Burnout and physician wellness are well-worn subjects for this publication, and for good reason: it is a serious problem, and the data indicates it is only getting worse.
Across surveys and data sets, the numbers are generally the same—roughly half of all physicians are suffering from not just stress, but severe, long-term, unresolvable job-related stress—in other words: burnout. And it is a condition that can come with serious consequences, not just to the providers suffering but to the patients they treat and the health care system as a whole.
What can be done to fix this? It starts with considering the numbers below.
According to a 2022 survey from Medscape, nearly half of all physicians with depression indicated they would deal with their problems on their own, with 43 percent indicating they would not seek help due to fear of it being disclosed to their medical board, 25 percent concerned that their colleagues may find out, and 22 percent concerned such an admission could result in being shunned from the medical profession.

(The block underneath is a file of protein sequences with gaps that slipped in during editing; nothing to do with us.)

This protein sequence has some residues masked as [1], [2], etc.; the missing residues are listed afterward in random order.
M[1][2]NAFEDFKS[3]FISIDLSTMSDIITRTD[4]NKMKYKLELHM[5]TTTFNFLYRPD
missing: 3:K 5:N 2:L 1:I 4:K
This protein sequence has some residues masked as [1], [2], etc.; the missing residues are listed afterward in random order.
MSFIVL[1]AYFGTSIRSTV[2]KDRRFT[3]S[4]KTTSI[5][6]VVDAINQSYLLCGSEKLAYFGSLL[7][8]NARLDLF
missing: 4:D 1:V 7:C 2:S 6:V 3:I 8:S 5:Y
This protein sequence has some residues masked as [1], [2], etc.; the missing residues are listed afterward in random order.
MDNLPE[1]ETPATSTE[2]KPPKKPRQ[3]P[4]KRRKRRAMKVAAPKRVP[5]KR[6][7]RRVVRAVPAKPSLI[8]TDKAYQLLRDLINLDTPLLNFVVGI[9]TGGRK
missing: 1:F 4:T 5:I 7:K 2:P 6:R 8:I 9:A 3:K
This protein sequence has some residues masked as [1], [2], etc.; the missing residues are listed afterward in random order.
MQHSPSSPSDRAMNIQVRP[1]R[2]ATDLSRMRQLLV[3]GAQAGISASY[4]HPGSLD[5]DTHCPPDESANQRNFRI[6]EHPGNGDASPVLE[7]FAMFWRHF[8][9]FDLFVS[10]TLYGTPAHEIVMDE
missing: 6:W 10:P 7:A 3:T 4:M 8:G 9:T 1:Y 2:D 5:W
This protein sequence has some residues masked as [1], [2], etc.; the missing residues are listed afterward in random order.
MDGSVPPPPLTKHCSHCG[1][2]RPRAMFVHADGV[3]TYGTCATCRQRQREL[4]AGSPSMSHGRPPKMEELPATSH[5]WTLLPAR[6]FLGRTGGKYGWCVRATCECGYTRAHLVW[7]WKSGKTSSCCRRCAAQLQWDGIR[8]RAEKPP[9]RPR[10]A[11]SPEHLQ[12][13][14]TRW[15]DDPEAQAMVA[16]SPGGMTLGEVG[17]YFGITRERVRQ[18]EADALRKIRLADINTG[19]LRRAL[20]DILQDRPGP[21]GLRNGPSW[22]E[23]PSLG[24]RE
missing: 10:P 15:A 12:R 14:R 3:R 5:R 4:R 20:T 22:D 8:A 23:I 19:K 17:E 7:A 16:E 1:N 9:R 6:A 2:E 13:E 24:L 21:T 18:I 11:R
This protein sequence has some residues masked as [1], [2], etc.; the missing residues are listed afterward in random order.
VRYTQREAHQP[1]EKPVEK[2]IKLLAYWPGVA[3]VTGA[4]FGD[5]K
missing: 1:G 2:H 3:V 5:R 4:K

These figures are unacceptable and it is time we eliminate the stigma and barriers preventing our colleagues from getting the help they need and deserve. The Michigan State Medical Society is doing its part to help.
It starts with providing the resources that can make a difference. Launched in 2021, SafeHaven™ offers health care teams a comprehensive set of well-being resources that may be used confidentially and without risk to a provider’s medical license.
The onus is now on each and every one of us to establish the kind of culture of care that not only enables but encourages suffering providers to take advantage of these resources. There is no shame in burnout. There is no shame in needing help. The tools and support you may need are now available, and everyone should feel empowered and emboldened to use them.
Wishing you a pleasant fall,
Thomas J. Veverka, MD, FACS